This weekend saw my 300th visit to Century Wood in the eleven years I’ve owned it. I’ve decided to mark that milestone with this cairn of rocks in a small clearing off one of the rides that’s well shaded and not overgrown in summer. The cairn starts with one rock for each visit I’ve made so far, and I intend to add a stone each time I visit from now on. I often pick up interesting rocks and pebbles when I visit places, and now I have somewhere to put them! It’s also something visitors can do.
This idea was prompted by the cairn at Thoreau’s cabin in the woods at Walden Pond which I visited myself a week ago. That cairn was started in 1872 by Thoreau’s friends a few years after his death as something that would fit better into the woodland environment than an engraved stone. We do also have lots of cairns on the tops of mountains in the UK. So why not in woods too.
I was very impressed by “The Wood: the life and times of Cockshutt Wood”. John Lewis-Stempel rented a farm in Herefordshire and had the wood for four years. The book is written as a diary of the last of those four years. Some people have made very snippy comments that he was playing at farming and forestry, but that misses the point that the emphasis of the book is on the trees and wildlife of the wood, and how they change during the seasons.
It starts in December with the wood entering its winter quiet time, and goes through the seasons until his final farewell in November. I do find diary (and letter) format books tricky to adjust to but it worked well here given the seasonal frame and his many short visits to the wood.
Some of the diary entries are little more than notes or lists. Others are little essays. A typical one is that he shoots a pheasant on the 8th of December for Christmas lunch, and then tells a short anecdote about poaching and the number of pheasants released each year. Many anecdotes were the kind of thing curiosity would lead you to via Google or Wikipedia. The kind of thing people now check on their phones and then blurt out “Just looked it up. Did you know that such and such is actually something or other!!!” There are also poems, block quotes, and recipes.
As part of his farm, he keeps pigs, cows and sheep in the wood, grazing them and using them to suppress the brambles which originally smothered the woodland floor. Some of the wood is also coppiced, and he harvests mushrooms, elder flowers, sweet chestnut and the odd pheasant and woodpigeon. He also shoots American grey squirrels.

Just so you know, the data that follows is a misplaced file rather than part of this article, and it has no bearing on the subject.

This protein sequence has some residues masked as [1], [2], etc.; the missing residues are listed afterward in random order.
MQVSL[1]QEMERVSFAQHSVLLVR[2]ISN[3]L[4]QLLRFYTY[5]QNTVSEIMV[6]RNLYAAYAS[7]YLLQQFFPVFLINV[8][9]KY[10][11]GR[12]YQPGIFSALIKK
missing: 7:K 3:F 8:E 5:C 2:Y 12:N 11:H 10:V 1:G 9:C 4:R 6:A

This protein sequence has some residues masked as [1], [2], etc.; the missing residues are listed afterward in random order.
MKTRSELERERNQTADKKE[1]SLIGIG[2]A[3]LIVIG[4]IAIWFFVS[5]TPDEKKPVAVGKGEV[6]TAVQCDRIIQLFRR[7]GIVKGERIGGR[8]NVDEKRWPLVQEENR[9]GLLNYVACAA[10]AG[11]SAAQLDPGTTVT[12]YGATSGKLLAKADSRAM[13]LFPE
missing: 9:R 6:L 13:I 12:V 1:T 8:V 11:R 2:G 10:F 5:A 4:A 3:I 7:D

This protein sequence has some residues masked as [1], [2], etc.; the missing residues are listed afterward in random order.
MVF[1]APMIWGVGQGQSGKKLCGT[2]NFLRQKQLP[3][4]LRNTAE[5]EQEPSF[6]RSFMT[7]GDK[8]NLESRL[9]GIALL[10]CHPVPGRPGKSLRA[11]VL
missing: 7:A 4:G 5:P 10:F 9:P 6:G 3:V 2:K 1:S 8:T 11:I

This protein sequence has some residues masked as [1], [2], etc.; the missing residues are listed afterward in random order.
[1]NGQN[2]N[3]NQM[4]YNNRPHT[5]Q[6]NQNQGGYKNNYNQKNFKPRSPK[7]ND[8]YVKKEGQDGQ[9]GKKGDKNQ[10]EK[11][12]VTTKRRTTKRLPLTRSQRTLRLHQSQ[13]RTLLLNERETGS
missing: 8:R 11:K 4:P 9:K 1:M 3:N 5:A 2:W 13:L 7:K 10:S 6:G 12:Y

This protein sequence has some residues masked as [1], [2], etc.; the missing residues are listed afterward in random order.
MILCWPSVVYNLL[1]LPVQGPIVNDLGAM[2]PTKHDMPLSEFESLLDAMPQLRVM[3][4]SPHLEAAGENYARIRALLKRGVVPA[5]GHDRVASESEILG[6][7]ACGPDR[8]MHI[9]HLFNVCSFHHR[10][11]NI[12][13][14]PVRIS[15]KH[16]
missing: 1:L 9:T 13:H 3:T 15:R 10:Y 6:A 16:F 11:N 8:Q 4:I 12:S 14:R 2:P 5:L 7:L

Frankly, I think this is the best book at capturing the feeling of having a wood that I’ve come across.
As well as the usual news roundup, letters, and book reviews, the feature articles include:
- Carbon capture in wood
- Identifying signs of mammals
- The first in a series of articles on woodland planning permission and other controls
- Buying and selling woods
- 100 years of the Forestry Commission
- The Oliver Rackham archive of books and papers
- Weaving a willow basket
- One member’s wood, planted by them in 1995
- Blue tits in woodland
I was really pleased to see the planning article, which again brought up some of the themes of the Long Tail essay. I’m looking forward to the next article in the series, on the details of the planning system (the bare bones of which are in the Planning Law page on this site.)
To the southeast of Island Pool in the deer park of Dunham Massey in Cheshire is a group of burnt oaks. I came across them today on a New Year’s Day walk. At first I thought they might be due to a lightning strike, but further digging reveals they are the result of a bracken fire.
This first picture sets the scene of the small group of oaks, which have lost their tops at about the same height. Some have started to regrow crowns, but others are dead. You might be able to convince yourself that they got a fork each from a large lightning discharge, destroying their tops and (on closer inspection) leaving them as charred hollows. You can see lots of charring in the second picture. Lightning can also travel through the bark, burning and shattering as it goes.